Tube feeding, my experience by Sam

calendarFebruary 12 2020

14 year old Sam shares his experience of tube feeding and how it has impacted on his life.

Logo and caption for Feeding Tube Awareness Week February 10-14 2020.

Tube feeding – first an NG tube

I was 7 yrs old when I had my first feeding tube, this was because my body couldn’t absorb all of the essential nutrients that I needed in my diet, and I was permanently ill with pain and I was always so tired.

At 7yrs old I was fed up of the constant pain and other problems, so I agreed to have a nasogastric (NG) tube. This a tube that goes through your nose and down your throat into your stomach. This was incredibly uncomfortable, and I wondered if the discomfort was worth it. The feed that went into my tube was already digested so I could get the essential nutrients into my body while my gut could rest.

This photo was me the day I got my first NG tube. It was 31/10/2012. You can see I looked very unwell:

After a couple of weeks I still hated the NG tube but I started to feel better in myself so I realised it was probably working. My health and my energy were improving.

Tube feeding – from nose to stomach

After a couple of months of having my NG tube, my Dr recommended a tube that went through my stomach.

This was life changing. It improved my life in every way possible. This was because I was more comfortable with having a tube through my stomach, much less painful and people didn’t stare at me. After a few months I was looking extremely well.

Tube feeding – getting on with life

Now I could go to school more and feel like a normal person like the rest of my friends. My life wasn’t perfect, as I still had some symptoms and pain, but it was good enough for me.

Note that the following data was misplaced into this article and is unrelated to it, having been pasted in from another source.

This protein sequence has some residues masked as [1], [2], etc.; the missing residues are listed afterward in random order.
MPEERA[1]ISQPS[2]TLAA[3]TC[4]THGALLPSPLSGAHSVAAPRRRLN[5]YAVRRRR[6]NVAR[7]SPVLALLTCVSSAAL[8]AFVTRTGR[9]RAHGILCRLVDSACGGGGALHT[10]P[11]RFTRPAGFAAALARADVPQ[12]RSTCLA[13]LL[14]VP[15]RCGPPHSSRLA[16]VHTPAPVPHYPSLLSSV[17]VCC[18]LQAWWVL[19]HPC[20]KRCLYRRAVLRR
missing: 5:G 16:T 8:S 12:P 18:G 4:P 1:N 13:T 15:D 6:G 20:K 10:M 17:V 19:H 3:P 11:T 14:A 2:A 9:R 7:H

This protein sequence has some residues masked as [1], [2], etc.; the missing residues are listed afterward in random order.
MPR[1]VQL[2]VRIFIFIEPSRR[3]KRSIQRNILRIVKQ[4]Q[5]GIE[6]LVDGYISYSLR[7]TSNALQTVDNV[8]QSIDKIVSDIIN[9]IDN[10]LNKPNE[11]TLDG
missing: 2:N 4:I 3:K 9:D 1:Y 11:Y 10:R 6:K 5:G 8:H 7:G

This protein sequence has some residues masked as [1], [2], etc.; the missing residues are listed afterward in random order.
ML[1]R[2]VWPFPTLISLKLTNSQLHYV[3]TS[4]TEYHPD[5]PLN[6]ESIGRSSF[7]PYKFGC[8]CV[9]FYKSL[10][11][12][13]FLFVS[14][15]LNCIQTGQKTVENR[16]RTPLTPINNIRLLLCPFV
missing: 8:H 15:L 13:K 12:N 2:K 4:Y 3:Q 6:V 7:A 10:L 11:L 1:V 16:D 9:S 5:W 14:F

I have my feed overnight only. I am able to eat normally in the daytime, I need to eat a lot of food though and I have allergies.

A young Sam in bed with an NG tube and the apparatus next to the bed that feeds him overnight. He is cuddled up to his toy monkey.
Sam having his feed overnight.

Tube feeding and secondary school

As I reached secondary school, I went through a period that I wanted to lose my feeding tube as it was holding me back from the things I liked to do most, like football. I also didn’t like being different to everyone else and I started to dislike my tube. I persuaded my Dietician and Doctor to let me try to lose my tube but when we reduced my feed I started to become more unwell again. So I had to accept that the tube feeding was the best thing for me.

Now I am 14. I am very comfortable with my tube and not shy about it, it makes me more confident being open about it.  I recently went to the Netherlands to speak about my life story to important Doctors from around the world. One Doctor told me afterwards that he would change part of his practice after listening to what I had to say. It was so good that the Doctors were happy to listen to the patient.

Here is an old photo of me and my brother with our Gastrostomies.

Sam and his younger brother lie on a hospital bed together. They are lifting their T-shirts to show the tubes inserted into their abdomens.

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  1. Thank you Sam for teaching us about your story in this clear and well written piece of narrative research data. Best wishes, Jen

  2. Well done Sam! I guess it was and still is hard but you seem to have the strength and wisdom to keep going making the right choices. A credit to you, young man. Chin up, you’re great!!

    Mum with a tube fed child

  3. Well done Sam! I guess it was and still is hard but you seem to have the strength and wisdom to keep going making the right choices. A credit to you, young man. Chin up, you’re great!!

    Mum with a tube fed child

  4. Thanks for sharing your story Sam. I’m a play specialist and stories like yours help me understand how young people feel and adapt supportive approaches to help.